January 6, 2014 at 5:58 pm |
        • Hey

          Hitler hated Christianity. He called it a disease and said it was invented by the Jews. He killed pastors and replaced them with Nazi pastors. He replaced the cross on Bibles with a swastika. He rewrote the BIble and created an Aryan, anti-Semitic, non-Jewish Jesus.

          January 6, 2014 at 6:27 pm |
        • @Hey

          And there are ample examples in AH's writings that state the exact opposite. That he was a devoted Christian. So?

          Can we agree that he was a monster who doesn't reflect the views of EITHER Christianity OR atheism?

          January 6, 2014 at 6:38 pm |
        • Hey

          I've never stated or implied he was atheist. Just that he hated Christianity.

          January 6, 2014 at 6:43 pm |
        • @Hey

          Must have been at odds with himself, since he repeatedly proclaimed his Christianity throughout his life. Tsk tsk.

          January 6, 2014 at 7:39 pm |
        • Hey

          Most politicians lie.

          January 6, 2014 at 7:49 pm |
    • fyi


      In case you run into a problem with your posts not appearing, Google "CNN Belief Blog Word Press filter" and look for the list of hints of forbidden word fragments.

      January 6, 2014 at 5:26 pm |

    you all got it all figured out don't ya. your not getting the right answers because your asking all the wrong questions..its not a matter of proof..its a matter of faith. Your lost, totally in the dark... which most people are these days

    January 6, 2014 at 5:10 pm |
    • ?

      As long as you're not trying to present faith as truth, I'm good with that.

      As for your other assertion: nonsense.

      January 6, 2014 at 5:14 pm |
    • ME II

      Sorry, who said what the "right answers" were?

      January 6, 2014 at 5:14 pm |
      • ?

        And what are the right questions?

        January 6, 2014 at 5:18 pm |
        • ME II

          I only ask the right questions, because the ones I don't ask are the only ones left


          January 6, 2014 at 5:32 pm |
    • Dippy's Assistant

      You're, not your.

      January 6, 2014 at 5:15 pm |
    • Damocles

      Yes, I figured it out. You're using your incorrectly.

      January 6, 2014 at 5:18 pm |
      • ?

        It's better than the "u r" I see so commonly used here...lol. Although not by much.

        January 6, 2014 at 5:20 pm |
        • Damocles

          I will agree that 'u r' is worse, but they are both fingernails down chalkboards style irritating.

          January 6, 2014 at 5:24 pm |
        • ?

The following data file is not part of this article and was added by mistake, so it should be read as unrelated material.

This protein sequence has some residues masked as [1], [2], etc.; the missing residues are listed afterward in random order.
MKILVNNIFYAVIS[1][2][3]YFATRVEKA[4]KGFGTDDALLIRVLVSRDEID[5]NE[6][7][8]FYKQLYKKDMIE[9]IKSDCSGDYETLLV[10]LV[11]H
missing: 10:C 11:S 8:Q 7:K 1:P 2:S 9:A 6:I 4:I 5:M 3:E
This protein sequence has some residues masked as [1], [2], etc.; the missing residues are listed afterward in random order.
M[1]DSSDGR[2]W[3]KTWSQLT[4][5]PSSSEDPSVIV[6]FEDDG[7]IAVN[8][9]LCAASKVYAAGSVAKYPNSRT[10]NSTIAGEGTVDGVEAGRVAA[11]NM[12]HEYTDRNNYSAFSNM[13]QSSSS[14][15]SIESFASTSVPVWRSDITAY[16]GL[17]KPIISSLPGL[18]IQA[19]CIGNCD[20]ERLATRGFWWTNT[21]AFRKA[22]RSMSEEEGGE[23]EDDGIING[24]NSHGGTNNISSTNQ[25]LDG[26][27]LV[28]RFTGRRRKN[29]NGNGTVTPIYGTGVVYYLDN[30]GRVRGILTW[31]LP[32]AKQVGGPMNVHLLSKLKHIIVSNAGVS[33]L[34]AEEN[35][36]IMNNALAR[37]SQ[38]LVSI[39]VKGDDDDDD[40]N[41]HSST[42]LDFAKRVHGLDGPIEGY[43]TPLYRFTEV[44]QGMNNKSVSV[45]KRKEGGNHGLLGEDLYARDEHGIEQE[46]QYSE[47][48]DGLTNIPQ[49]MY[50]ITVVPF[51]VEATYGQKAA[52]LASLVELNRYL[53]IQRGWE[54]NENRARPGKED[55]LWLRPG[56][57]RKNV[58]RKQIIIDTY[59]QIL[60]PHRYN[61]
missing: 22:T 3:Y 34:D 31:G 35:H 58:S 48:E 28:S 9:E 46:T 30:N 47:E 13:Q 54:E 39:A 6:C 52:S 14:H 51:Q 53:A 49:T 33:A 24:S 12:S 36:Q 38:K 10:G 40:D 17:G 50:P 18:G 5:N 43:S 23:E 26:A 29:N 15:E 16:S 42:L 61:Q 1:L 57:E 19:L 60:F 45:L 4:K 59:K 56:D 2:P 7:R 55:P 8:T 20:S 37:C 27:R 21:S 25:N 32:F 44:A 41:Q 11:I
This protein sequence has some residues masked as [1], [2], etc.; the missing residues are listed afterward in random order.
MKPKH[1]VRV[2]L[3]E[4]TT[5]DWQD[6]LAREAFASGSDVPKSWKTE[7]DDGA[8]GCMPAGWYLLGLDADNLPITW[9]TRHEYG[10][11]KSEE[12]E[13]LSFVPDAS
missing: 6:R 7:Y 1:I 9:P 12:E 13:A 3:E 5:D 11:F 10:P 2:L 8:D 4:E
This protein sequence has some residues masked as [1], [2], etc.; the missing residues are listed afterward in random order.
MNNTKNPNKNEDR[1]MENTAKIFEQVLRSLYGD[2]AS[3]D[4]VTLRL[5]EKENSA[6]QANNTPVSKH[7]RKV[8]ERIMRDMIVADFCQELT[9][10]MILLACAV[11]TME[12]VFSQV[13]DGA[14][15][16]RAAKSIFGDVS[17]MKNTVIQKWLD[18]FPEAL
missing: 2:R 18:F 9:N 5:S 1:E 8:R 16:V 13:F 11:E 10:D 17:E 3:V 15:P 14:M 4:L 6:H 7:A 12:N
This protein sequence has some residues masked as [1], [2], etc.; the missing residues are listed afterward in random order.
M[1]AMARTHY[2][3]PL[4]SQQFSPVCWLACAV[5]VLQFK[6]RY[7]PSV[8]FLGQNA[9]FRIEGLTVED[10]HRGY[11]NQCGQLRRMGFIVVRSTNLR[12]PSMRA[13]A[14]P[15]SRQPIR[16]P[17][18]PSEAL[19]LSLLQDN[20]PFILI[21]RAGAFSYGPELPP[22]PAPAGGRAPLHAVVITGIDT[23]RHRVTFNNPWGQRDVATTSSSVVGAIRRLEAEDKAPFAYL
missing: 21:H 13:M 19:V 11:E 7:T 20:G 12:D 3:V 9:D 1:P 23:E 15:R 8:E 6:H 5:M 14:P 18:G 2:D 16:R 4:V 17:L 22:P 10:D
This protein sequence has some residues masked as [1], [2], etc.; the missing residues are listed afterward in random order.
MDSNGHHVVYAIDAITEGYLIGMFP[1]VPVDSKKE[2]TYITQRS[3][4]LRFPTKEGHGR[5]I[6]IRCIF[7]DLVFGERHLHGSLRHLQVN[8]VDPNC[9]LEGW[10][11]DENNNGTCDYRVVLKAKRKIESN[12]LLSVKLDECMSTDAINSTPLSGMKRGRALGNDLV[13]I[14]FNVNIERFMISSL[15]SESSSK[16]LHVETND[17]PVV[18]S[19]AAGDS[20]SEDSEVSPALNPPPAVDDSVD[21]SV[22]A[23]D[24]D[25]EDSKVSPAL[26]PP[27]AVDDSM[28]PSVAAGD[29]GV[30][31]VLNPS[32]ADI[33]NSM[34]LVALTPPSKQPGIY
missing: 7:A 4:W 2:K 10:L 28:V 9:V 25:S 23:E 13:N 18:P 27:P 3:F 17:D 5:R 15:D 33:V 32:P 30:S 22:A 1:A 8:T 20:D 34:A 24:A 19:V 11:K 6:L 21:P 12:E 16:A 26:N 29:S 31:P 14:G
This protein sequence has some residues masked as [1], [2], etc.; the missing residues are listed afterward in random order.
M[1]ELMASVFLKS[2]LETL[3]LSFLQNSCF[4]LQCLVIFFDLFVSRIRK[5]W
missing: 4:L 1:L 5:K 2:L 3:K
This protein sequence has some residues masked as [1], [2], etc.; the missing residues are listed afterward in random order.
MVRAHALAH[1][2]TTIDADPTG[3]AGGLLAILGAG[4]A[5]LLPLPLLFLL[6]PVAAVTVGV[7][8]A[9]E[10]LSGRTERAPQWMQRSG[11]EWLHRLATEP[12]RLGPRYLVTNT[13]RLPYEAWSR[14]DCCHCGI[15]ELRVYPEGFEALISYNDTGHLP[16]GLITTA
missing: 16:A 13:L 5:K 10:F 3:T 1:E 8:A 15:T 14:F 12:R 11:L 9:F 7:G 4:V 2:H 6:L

Agreed. Two of my pet peeves.

          January 6, 2014 at 6:00 pm |
    • Charm Quark

      Your lost, totally in the dark...which most people are these days. Really, I don't know any people like that, do I have to go to church to find some?

      January 6, 2014 at 5:20 pm |
    • Dyslexic doG

      "faith": believing something without a single shred of proof.

      it amazes me that religious folk see this word as a badge of honor while any logical thinking person sees it as a mark of foolishness or insanity.

      quite a disconnect.

      January 6, 2014 at 5:20 pm |
      • AE

        That definition of faith is too simplistic to be adequate in regards to Christian faith.

        January 6, 2014 at 5:29 pm |
        • In Santa we trust

          Tangible proof. Evidence that exists outside of the believer's mind.

          January 6, 2014 at 6:13 pm |
      • Billy

        "...any logical thinking person sees it as a mark of foolishness or insanity."

        No no no no no no. Bad dog. You've obviously never been involved in mathematics or science if you have never met a logical thinker who happens to have faith in God.

        January 6, 2014 at 6:51 pm |
    • Doc Vestibule

      Using religious faith to find "Truth" is like hunting in the dark for a black cat that isn't there.

      January 6, 2014 at 5:31 pm |
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About this blog

The CNN Belief Blog covers the faith angles of the day's biggest stories, from breaking news to politics to entertainment, fostering a global conversation about the role of religion and belief in readers' lives. It's edited by CNN's Daniel Burke with contributions from Eric Marrapodi and CNN's worldwide news gathering team.